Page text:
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Michigan expands use of monoclonal antibody therapy against COVID-19

Therapy can help reduce symptoms in patients and the risk of hospitalization and death 

Governor Gretchen Whitmer and the Michigan Department of Health and Human Services announced Wednesday that the state is working to expand the use of a medical intervention designed to significantly reduce hospitalizations and deaths due to COVID-19. This involves additional doses of monoclonal antibodies being made available to providers and requests to providers to expand the number of infusion sites in the state. 

The announcement comes at a time when the CDC director has said that Michigan should go back into lockdown due to a surge in COVID-19 cases, something Whitmer is resisting. (See related story here.)

“We are using every mitigation strategy, every medication, and every treatment option to fight the virus here in Michigan,” said Governor Gretchen Whitmer. “These antibody treatments could keep you out of the hospital and save your life, and my administration and I will continue working with the federal government to make sure we are using all the tools in our toolbox to keep you and your family safe and get back to normal sooner.” 

Monoclonal antibodies (mAb) are laboratory-produced molecules that can restore, enhance or mimic the immune system’s attack on cells. mAb targets different parts of the virus and prevents it from bonding with cells in the body, effectively neutralizing it. Clinical trials have shown promising data that this therapy works for the treatment of COVID-19 in patients who are at high risk for progressing to severe symptoms and/or hospitalization, including older Michiganders. To date, preliminary data suggests more than 6,600 Michiganders have received this treatment with 65 percent reporting feeling better with two days of treatment and less than 5% of them requiring hospitalization following treatment. 

“When administered to non-hospitalized patients within 10 days of symptom onset, monoclonal antibodies may reduce symptoms and the risk of hospitalizations and emergency room visits associated with the virus,” said Dr. Joneigh Khaldun, chief medical executive and chief deputy for health. “Michiganders who contract COVID-19 should ask their health care providers about receiving this treatment and I urge providers to assess if their patients qualify. We have seen successful use of this therapy in long-term care facilities and even in home use by EMS providers. This therapy can help save the lives of more Michigan residents as we work to vaccinate 70% of Michiganders age 16 and older with the safe and effective COVID-19 vaccine as quickly as possible.”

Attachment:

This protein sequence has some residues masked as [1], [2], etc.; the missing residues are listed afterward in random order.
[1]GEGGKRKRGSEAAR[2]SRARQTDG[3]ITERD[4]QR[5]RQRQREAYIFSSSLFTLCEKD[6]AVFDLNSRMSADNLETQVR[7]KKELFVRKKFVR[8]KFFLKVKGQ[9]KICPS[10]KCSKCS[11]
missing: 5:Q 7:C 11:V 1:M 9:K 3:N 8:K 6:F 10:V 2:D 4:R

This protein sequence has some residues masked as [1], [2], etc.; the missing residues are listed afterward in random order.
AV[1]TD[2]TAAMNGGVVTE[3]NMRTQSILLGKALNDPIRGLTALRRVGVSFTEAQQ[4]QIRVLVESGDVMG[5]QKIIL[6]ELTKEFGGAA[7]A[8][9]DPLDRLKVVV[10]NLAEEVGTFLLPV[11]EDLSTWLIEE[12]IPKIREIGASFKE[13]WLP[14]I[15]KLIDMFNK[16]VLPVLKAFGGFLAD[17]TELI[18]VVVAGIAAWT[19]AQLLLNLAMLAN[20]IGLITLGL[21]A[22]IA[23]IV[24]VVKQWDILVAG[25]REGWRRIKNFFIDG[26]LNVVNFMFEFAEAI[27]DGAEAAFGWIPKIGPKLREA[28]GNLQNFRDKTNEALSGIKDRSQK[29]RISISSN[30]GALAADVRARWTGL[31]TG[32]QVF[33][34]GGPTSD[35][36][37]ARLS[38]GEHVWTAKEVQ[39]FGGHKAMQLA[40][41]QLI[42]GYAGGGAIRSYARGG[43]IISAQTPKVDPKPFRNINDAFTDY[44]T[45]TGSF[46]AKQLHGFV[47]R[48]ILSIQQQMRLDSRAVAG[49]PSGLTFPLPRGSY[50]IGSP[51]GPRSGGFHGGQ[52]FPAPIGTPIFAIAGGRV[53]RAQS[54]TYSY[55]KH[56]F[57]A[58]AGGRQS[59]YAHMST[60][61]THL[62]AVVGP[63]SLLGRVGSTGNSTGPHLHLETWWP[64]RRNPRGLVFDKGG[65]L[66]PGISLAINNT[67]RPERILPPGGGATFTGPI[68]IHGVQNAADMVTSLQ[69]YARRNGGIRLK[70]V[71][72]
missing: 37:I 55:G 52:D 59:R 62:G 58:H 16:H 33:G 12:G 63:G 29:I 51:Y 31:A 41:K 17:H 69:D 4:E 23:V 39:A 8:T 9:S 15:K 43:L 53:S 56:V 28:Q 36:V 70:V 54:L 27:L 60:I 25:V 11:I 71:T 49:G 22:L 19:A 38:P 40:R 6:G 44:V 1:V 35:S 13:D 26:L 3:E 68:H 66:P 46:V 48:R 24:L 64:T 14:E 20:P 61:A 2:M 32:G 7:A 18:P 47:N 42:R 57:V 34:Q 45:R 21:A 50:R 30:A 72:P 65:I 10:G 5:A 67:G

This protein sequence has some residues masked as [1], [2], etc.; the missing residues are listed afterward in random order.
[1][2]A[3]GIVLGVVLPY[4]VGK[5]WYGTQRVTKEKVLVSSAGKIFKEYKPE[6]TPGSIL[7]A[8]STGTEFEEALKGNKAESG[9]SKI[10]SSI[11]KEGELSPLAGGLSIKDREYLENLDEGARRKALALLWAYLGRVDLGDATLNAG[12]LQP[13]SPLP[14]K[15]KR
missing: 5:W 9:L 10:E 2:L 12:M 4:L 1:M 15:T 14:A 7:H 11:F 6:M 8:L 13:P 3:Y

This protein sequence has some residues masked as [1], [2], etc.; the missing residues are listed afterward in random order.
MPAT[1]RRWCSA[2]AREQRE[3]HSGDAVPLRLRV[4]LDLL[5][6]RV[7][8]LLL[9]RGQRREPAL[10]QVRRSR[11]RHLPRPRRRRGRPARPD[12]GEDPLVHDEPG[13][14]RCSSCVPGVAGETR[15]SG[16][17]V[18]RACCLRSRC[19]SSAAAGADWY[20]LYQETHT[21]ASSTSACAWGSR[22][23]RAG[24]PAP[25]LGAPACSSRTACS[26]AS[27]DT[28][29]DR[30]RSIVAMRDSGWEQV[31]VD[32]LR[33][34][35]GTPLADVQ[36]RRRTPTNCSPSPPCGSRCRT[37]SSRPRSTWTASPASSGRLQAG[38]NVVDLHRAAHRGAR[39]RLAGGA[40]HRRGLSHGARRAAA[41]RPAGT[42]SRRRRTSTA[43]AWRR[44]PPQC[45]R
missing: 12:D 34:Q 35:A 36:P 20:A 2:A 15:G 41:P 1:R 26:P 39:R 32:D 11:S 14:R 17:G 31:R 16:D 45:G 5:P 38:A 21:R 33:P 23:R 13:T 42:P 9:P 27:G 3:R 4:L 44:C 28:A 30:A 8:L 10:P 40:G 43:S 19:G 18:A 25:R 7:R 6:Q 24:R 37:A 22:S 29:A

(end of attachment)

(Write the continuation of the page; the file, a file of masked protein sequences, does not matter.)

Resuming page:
“We have been treating patients with monoclonal antibodies over the last five months and we can attest to its success,” said Adnan Munkarah, M.D., Executive Vice President and Chief Clinical Officer, Henry Ford Health System. “This treatment has the potential not only to help patients who are suffering from the severe effects of COVID-19, but also to ease the burden on our hospitals and caregivers. At the same time, we must stay vigilant by getting vaccinated and following the safety measures we have in place.” 

The therapy has been used successfully to help address COVID-19 outbreaks in long-term care facilities in the state and to treat patients at home. This has included a 33-patient nursing home in Wayland in January, a senior care facility in Cass County in December and a veteran’s home in Grand Rapids in December. In seven long-term care facility outbreaks, 120 vulnerable patients with high mortality rates were treated with mAb. Only three of those patients needed to be hospitalized with one death. 

Michigan was also one of the first states in the nation to issue an EMS protocol to allow paramedics to administer this medication to further increase access. In St. Clair County, Tri-Hospital EMS treated 50 patients at home over a nine-day period. The state is also using EMS to provide paratransit or ambulance transport to infusion clinics for patients who don’t have access to transportation.  

The therapy is administered through an intravenous infusion and is designed for people who have tested positive for COVID-19 and have mild to moderate symptoms. It is not intended for hospitalized patients. These treatments are allowed by the U.S. Food and Drug Administration (FDA) under an Emergency Use Authorization. According to the FDA, mAb therapy is effective against the B.1.1.7 (UK) variant, the predominant form of COVID currently seen in Michigan. 

The National Institutes of Health recently recommended that patients with mild to moderate COVID-19 who are at high risk of worsening disease should be treated with combination therapy—either Lilly or Regeneron. 

Michigan continues to monitor and track patients within 14 days of COVID-19 antibody treatment administration to assess the impact of COVID-19 antibody treatments on the state’s COVID-19 hospitalization rate. Additionally, the state is now conducting follow-up phone interviews conducted by volunteer medical and pharmacy students to more effectively assess patient response to mAb. 

Additional information on monoclonal antibody therapy can be found at the U.S. Department of Health and Human Services’ Combating COVID website and Michigan.gov/COVIDTherapy

Michigan residents seeking more information about the COVID-19 vaccine can visit Michigan.gov/COVIDvaccine. The latest information is available at Michigan.gov/Coronavirus and CDC.gov/Coronavirus.       

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